My grandmother once told me if I would have stayed in Cuba through my adolescence, I’d be a prostitute today. A jinetera, as they’re called by fellow Cubans. Of course, she told me, I would still have my college education, plus a job that pays around 20 dollars a month.
When I was 4, I came to live to Mexico with my mom and dad. They left Cuba in order to study their doctorates, and then made a life here. Today I’m 22 and I return to Cuba every chance I get. Every person that I’ve met here asks me about my opinion on the Cuban government. It’s a very complicated question, as with every other country in the world, there’s the good, the bad and the ugly.
For example: the good, free healthcare and education for every citizen; the bad, the income of money doesn’t cover basic necessities; the ugly, young men and women –even with high education- sell their bodies to tourists in order to get by. With a single tourist, a prostitute will make the same amount of money as in a month working a regular job.
Here’s the thing about prostitution in a different economic system -tropical socialism-, there is enough government aid so that one can live without paying the amounts of money that you would pay with capitalism. However, that aid doesn’t cover as much as it did in the 60’s and 70’s. Once the Soviet Union fell, Cuba had one of the biggest economic crisis of the 20th century. The 90’s are known as the Special Period, a time in which it was hard, if not impossible, to get your hands on a soap, detergent, toothpaste, cooking, oil, etc.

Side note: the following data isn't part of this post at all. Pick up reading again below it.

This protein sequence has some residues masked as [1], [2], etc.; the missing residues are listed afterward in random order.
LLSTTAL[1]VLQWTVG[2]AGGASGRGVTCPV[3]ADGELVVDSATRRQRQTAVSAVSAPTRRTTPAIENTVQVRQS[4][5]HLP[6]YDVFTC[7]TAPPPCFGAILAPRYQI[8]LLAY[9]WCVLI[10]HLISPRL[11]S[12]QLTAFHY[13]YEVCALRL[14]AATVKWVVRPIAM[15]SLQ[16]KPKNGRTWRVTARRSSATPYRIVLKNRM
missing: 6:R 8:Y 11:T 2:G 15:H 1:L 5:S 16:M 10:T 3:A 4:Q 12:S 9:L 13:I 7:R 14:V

Today, things are a little better, but not that much. The government aids have diminished a salary that doesn’t cover what it used to. Plus, there are two currencies: the national peso, in which everyone gets paid and the chavito or CUC, which tourist use. Cubans can also use the chavitos in special shops called shoppings. One chavito is worth around the same as a dollar, you need 24 cuban pesos to buy one.
Since a normal salary doesn’t cover a family’s monthly intake, most Cubans survive under two basis: receiving money from their families abroad, or working illegally, be it selling cigars and rum in the black market, or be it prostitution.
Jineteras usually work with tourists alone, not with Cubans. A lot of them have family, husband and children, others are young single women. Some are happy being invited places and receiving gifts from the foreigners, most will require the money beforehand. There are even cases, lots of them actually, of jineteras getting married to a client and leaving the country.
And everyone knows this and everyone condones this. The government doesn’t do a thing about it. And society doesn’t know how to react to it. The Revolution came and gave women sexual empowerment and rights over their bodies. So, is being a jinetera a decision of sexual liberation? Or is it, what seems to be the only way of survival?
Fidel Castro once said that we have the most cultured prostitutes in the world, is that really a thing to be proud of?
*This is the first post of our new permanent blogger Sofía Sanchez, a young jounalist born in Cuba and based in Mexico City. We invite you to find her future posts on her column “De mi tierra bella”.